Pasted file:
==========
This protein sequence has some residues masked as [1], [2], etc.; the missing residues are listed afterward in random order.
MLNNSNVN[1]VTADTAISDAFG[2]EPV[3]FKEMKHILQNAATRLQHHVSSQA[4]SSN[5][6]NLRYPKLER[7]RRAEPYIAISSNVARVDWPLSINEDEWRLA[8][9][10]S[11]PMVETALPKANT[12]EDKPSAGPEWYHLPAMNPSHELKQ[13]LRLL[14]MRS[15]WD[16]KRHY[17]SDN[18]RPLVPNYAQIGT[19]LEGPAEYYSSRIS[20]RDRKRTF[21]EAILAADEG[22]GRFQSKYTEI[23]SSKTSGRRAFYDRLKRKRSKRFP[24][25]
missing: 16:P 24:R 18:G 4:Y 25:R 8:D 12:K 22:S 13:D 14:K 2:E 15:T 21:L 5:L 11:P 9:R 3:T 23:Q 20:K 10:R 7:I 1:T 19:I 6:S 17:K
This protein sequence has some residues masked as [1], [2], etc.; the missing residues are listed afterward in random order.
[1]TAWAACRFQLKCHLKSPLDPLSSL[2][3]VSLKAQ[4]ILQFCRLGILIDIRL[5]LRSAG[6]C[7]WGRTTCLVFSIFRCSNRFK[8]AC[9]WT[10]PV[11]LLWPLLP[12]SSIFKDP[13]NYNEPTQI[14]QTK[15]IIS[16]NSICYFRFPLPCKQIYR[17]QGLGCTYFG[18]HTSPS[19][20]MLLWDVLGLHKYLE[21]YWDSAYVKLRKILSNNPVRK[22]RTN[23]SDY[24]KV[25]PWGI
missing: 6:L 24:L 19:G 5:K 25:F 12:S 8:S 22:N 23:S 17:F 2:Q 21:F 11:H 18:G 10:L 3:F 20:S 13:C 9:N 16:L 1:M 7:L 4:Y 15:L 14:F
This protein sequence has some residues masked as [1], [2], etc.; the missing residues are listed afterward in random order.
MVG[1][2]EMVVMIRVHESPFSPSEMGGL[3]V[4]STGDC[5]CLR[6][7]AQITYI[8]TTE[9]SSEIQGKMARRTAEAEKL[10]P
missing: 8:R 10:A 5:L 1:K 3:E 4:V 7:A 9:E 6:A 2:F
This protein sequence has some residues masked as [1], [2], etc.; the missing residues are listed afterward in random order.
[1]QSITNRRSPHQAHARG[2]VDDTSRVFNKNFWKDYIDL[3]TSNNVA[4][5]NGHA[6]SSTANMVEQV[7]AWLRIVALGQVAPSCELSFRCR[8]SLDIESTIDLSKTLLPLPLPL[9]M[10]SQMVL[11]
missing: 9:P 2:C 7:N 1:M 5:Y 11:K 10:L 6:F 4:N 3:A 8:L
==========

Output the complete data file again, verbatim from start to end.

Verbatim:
This protein sequence has some residues masked as [1], [2], etc.; the missing residues are listed afterward in random order.
MLNNSNVN[1]VTADTAISDAFG[2]EPV[3]FKEMKHILQNAATRLQHHVSSQA[4]SSN[5][6]NLRYPKLER[7]RRAEPYIAISSNVARVDWPLSINEDEWRLA[8][9][10]S[11]PMVETALPKANT[12]EDKPSAGPEWYHLPAMNPSHELKQ[13]LRLL[14]MRS[15]WD[16]KRHY[17]SDN[18]RPLVPNYAQIGT[19]LEGPAEYYSSRIS[20]RDRKRTF[21]EAILAADEG[22]GRFQSKYTEI[23]SSKTSGRRAFYDRLKRKRSKRFP[24][25]
missing: 16:P 24:R 18:G 4:Y 25:R 8:D 12:K 22:S 13:D 14:K 2:E 15:T 21:L 5:L 11:P 9:R 3:T 23:Q 20:K 10:R 7:I 1:T 19:I 6:S 17:K
This protein sequence has some residues masked as [1], [2], etc.; the missing residues are listed afterward in random order.
[1]TAWAACRFQLKCHLKSPLDPLSSL[2][3]VSLKAQ[4]ILQFCRLGILIDIRL[5]LRSAG[6]C[7]WGRTTCLVFSIFRCSNRFK[8]AC[9]WT[10]PV[11]LLWPLLP[12]SSIFKDP[13]NYNEPTQI[14]QTK[15]IIS[16]NSICYFRFPLPCKQIYR[17]QGLGCTYFG[18]HTSPS[19][20]MLLWDVLGLHKYLE[21]YWDSAYVKLRKILSNNPVRK[22]RTN[23]SDY[24]KV[25]PWGI
missing: 6:L 24:L 19:G 5:K 25:F 12:S 8:S 22:N 23:S 17:F 2:Q 21:F 11:H 18:G 10:L 3:F 20:S 13:C 9:N 16:L 1:M 7:L 4:Y 15:L 14:F
This protein sequence has some residues masked as [1], [2], etc.; the missing residues are listed afterward in random order.
MVG[1][2]EMVVMIRVHESPFSPSEMGGL[3]V[4]STGDC[5]CLR[6][7]AQITYI[8]TTE[9]SSEIQGKMARRTAEAEKL[10]P
missing: 8:R 10:A 5:L 1:K 3:E 4:V 7:A 9:E 6:A 2:F
This protein sequence has some residues masked as [1], [2], etc.; the missing residues are listed afterward in random order.
[1]QSITNRRSPHQAHARG[2]VDDTSRVFNKNFWKDYIDL[3]TSNNVA[4][5]NGHA[6]SSTANMVEQV[7]AWLRIVALGQVAPSCELSFRCR[8]SLDIESTIDLSKTLLPLPLPL[9]M[10]SQMVL[11]
missing: 9:P 2:C 7:N 1:M 5:Y 11:K 10:L 6:F 4:N 3:A 8:L